KANSAS CITY, Mo. — A spike in the positivity rate for COVID-19 tests is leading to additional burdens for the Kansas City metro.
“COVID is spiraling out of control in Kansas City right now,” said Dr. Rex Archer, director of the Kansas City, Missouri, Health Department.
Archer’s claim is backed up not just by the numbers in Kansas City, but throughout the metro area.
In a nine-county area in the Kansas City region — which includes Leavenworth, Wyandotte, Johnson and Miami counties in Kansas and Jackson, Clay, Platte, Ray and Cass counties in Missouri — statistics show a skyrocketing positivity rate among people getting new tests.
According to the Mid-America Regional Council (MARC), the recommended positive test rate to have the virus under control should be less than 5%.
On May 30, the rate for the nine-county Kansas City region was 4%. By Oct. 6, the number had nearly tripled to 11%.
As of Sunday, Nov. 15, the positivity rate had ballooned to 37.9%.
“All of the things that we were worried that could be possible in March, April and May are actually happening right now, and that should be very scary for all of us,” said Dr. David Wild with the University of Kansas Health System.
While the average daily and weekly cases in the nine-county metro area is down in the last week, so is the number of new tests.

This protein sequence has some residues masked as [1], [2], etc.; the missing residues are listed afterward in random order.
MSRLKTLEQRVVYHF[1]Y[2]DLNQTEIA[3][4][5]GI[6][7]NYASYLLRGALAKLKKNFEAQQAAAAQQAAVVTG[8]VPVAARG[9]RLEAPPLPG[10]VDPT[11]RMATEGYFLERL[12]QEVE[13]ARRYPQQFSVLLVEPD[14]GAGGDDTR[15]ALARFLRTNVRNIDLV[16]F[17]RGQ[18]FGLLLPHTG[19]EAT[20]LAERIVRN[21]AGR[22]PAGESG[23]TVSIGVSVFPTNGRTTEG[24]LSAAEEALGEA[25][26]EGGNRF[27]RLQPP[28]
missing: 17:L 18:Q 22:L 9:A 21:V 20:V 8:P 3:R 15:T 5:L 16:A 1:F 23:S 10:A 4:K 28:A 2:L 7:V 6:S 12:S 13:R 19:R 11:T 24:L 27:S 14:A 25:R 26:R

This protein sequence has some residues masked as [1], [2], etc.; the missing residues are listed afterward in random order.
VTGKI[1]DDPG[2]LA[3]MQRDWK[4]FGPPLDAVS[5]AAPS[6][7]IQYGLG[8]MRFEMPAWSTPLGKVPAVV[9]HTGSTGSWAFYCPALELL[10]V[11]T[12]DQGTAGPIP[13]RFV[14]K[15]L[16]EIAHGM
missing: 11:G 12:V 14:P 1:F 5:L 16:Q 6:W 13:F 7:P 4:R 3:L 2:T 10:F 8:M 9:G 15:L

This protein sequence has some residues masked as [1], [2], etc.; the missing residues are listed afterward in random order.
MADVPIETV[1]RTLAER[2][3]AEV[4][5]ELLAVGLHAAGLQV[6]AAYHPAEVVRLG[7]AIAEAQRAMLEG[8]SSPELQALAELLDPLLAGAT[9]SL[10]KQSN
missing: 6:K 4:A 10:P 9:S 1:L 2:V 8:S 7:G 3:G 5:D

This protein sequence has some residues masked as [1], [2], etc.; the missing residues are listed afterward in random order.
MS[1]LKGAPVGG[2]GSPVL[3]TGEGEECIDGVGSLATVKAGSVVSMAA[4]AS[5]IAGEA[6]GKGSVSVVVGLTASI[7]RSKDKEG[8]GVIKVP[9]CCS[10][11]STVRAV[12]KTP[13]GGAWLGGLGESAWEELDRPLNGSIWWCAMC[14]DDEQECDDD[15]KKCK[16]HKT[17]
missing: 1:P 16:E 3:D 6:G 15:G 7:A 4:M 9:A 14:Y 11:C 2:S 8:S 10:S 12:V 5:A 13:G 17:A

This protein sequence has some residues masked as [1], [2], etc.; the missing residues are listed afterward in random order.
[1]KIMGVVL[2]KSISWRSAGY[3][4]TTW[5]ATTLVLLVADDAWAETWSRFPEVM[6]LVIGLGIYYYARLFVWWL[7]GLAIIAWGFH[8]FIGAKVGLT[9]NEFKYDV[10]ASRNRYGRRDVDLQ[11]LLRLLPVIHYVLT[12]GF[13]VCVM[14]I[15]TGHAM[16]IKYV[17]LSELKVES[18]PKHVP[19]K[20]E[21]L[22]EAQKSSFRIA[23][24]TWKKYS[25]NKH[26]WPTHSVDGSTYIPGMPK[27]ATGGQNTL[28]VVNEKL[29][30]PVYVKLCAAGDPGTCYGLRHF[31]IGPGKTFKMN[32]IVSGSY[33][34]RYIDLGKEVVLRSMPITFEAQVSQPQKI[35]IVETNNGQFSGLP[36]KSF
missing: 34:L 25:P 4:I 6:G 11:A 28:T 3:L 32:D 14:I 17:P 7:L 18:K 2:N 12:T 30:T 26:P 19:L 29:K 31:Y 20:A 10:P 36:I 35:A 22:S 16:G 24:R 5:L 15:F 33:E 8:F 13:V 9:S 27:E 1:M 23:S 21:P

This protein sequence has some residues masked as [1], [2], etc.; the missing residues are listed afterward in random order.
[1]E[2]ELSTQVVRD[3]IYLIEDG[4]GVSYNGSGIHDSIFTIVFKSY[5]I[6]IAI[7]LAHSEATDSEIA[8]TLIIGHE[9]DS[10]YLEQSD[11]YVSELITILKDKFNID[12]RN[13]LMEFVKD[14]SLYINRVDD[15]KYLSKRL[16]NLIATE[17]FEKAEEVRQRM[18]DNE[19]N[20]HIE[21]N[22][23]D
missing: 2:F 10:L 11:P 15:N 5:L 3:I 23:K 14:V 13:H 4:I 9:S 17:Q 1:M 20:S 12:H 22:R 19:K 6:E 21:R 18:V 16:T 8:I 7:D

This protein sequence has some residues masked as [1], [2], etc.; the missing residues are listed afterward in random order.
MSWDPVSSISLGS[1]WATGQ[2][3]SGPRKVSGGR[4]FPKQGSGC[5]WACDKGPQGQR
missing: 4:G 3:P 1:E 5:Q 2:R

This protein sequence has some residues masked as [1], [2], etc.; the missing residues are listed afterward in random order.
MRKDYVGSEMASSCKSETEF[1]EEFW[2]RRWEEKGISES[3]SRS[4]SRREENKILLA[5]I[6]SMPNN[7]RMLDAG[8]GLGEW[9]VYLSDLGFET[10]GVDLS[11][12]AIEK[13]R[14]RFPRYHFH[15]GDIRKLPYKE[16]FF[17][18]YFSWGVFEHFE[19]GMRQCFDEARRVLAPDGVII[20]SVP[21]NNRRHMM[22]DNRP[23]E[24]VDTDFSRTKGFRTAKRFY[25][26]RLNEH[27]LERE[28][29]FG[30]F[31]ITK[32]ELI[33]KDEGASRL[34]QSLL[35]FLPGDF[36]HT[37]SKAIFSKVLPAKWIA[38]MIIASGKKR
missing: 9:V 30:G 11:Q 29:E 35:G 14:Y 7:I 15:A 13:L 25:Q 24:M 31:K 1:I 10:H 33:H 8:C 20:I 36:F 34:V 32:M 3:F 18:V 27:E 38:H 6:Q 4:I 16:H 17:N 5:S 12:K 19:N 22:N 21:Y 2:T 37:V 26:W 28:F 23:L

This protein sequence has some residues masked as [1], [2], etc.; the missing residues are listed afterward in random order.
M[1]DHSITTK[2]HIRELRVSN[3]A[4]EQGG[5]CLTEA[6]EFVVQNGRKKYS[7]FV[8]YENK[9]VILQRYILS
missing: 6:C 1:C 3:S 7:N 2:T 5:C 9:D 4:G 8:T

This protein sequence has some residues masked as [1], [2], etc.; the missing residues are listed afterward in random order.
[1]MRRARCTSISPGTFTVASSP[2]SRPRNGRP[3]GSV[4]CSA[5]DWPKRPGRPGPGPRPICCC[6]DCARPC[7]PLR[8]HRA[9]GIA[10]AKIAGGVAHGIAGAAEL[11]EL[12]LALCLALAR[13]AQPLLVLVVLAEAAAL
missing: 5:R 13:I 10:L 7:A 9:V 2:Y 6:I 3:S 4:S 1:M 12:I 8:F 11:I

According to MARC, the recommended testing standard per day for the region is 3,150 tests based on the area's population.
However, the number of daily tests on Nov. 15 was well below that figure, at 1,742.
And what’s troubling for health care providers is that even with testing down, the number of new hospitalizations is on the rise.
"We're starting to have to ration care from one group of patients to another group of patients," said Dr. Steven Stites, University of Kansas Health System chief medical officer.
KU doctors recently had their own charts showing the mounting virus challenge. One of them showed a spike in both new daily cases and new hospitalizations.
Another one showed the Midwest region is currently a virus hotspot in the country.
With 861 cases per million residents, a KU chart showed Middle America is moving toward triple the 317 per million cases in the East Region last spring, when New York City was suffering its worst pandemic impact.
“And with the slope of that curve, it really makes you think more trouble is coming our way," Stites said.